The resource-based view of the firm and the labour theory of value

Research output: Working paper


The paper argues that the principal components of the Resource- based view (R-BV) of the firm are not a sufficient basis for a complete and consistent theory of firm behaviour. Two important missing elements are governance arrangements and value theory. Whilst these missing elements have been acknowledged separately in the literature, their complementary interaction with the commonly accepted components of the R-BV has yet to be fully explored. This paper argues that there are significant opportunities to develop a more integrated approach, thereby uniting substantial strands of the strategy and economics literatures to produce a unified view of strategy and move towards a resource based theory of the firm. Specifically the paper argues for the inclusion of labour process theory, asymmetric information and the analysis of risk and the classical labour theory of value. The combination of these elements shows that a resource-based theory must unite the process and content elements of strategy, through the simultaneous interaction of labour management processes, the determinants of sustained competitive advantage (SCA), and relations with capital markets. The argument presented shows how value originates in the productive process and is transmitted as rents to organizational and capital market constituents. The detailed assumptions are sufficient to suggest an integrated resource-based theory of corporate strategy. The principal assertion in the paper is not that the labour theory of value is true per se, only that it is at least as good as competing theories, but that only if it is assumed to be true can we progress to construct a consistent resource-based theory of the firm. Without these links to the labour theory of value and labour process theory, and mechanisms of corporate governance, the R-BV remains merely a view and not a theory, because it lacks a consistent basis for asset valuation. The theory also explains that the roots of SCA lie in the labour process, but with the corollary that maximizing the associated investment in tacit knowledge and associated difficult to replicate assets is fundamentally inconsistent with the objective of maximizing shareholder value.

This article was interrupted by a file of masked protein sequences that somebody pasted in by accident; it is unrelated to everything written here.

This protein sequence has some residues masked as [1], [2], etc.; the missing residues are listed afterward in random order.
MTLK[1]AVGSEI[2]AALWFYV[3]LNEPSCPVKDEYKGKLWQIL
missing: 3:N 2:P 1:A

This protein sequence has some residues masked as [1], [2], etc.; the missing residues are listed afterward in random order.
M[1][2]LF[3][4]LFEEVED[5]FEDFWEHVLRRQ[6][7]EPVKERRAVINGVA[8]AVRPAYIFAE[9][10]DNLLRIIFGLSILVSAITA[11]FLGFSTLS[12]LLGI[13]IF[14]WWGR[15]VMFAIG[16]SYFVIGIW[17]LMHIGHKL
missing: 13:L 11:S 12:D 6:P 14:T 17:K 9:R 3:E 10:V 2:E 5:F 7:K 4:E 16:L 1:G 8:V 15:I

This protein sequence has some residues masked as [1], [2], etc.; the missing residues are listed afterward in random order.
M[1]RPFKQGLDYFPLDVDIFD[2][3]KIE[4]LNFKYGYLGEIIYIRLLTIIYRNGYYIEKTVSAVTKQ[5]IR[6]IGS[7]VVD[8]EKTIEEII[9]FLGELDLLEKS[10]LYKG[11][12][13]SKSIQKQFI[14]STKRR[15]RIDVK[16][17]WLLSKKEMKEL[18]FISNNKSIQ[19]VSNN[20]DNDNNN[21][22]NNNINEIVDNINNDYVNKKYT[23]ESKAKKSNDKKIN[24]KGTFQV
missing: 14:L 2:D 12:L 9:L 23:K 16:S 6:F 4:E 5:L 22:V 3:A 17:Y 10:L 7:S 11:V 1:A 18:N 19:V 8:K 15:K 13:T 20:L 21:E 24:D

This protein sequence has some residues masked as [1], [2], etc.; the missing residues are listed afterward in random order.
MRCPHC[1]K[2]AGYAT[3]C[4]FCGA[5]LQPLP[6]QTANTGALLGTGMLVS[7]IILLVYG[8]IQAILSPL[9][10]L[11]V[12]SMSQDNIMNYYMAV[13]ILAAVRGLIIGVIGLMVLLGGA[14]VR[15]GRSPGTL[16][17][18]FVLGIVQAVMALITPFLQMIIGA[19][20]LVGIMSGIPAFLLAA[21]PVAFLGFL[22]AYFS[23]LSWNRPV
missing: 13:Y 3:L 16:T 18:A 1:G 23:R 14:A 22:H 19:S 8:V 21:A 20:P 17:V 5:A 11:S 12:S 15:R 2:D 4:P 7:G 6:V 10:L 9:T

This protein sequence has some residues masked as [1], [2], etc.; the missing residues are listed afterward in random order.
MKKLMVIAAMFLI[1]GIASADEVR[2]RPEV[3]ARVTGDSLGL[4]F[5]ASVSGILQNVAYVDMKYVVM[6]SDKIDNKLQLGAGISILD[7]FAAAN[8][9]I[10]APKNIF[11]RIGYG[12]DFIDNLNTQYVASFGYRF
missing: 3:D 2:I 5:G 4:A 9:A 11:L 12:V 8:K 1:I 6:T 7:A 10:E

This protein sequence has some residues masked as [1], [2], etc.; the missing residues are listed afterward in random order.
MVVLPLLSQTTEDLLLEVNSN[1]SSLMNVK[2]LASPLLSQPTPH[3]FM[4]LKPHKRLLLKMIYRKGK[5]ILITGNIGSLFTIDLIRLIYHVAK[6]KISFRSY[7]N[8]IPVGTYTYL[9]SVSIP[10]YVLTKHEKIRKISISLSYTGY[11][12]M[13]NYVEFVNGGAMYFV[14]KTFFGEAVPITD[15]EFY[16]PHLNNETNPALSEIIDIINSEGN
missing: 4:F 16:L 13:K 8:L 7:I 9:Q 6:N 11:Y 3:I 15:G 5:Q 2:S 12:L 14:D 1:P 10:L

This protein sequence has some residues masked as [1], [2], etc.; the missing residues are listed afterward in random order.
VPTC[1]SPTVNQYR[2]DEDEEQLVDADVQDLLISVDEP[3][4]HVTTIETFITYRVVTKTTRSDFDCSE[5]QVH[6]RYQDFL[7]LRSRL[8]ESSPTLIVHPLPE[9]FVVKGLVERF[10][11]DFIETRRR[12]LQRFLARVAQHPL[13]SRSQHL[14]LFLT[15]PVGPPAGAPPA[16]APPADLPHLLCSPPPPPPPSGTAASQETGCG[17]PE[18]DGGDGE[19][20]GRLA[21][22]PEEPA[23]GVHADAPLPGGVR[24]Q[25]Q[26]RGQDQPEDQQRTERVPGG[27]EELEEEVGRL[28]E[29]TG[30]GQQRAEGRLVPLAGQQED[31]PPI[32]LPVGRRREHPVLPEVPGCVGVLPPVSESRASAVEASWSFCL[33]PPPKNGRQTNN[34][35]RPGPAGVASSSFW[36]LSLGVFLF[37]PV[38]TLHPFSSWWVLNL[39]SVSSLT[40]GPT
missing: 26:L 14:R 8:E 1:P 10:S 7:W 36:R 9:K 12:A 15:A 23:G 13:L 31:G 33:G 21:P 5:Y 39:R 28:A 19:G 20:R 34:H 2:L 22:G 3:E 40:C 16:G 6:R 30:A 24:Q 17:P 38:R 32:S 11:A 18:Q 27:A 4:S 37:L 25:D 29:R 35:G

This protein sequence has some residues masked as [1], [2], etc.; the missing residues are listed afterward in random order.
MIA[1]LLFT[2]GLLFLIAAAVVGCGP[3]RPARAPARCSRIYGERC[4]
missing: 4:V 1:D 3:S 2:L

Original languageEnglish
Place of PublicationYork
PublisherDepartment of Management Studies, York
Number of pages29
Publication statusPublished - 2005


  • resource-based view
  • labour process theory
  • theory of value
  • governance
  • information asymmetry

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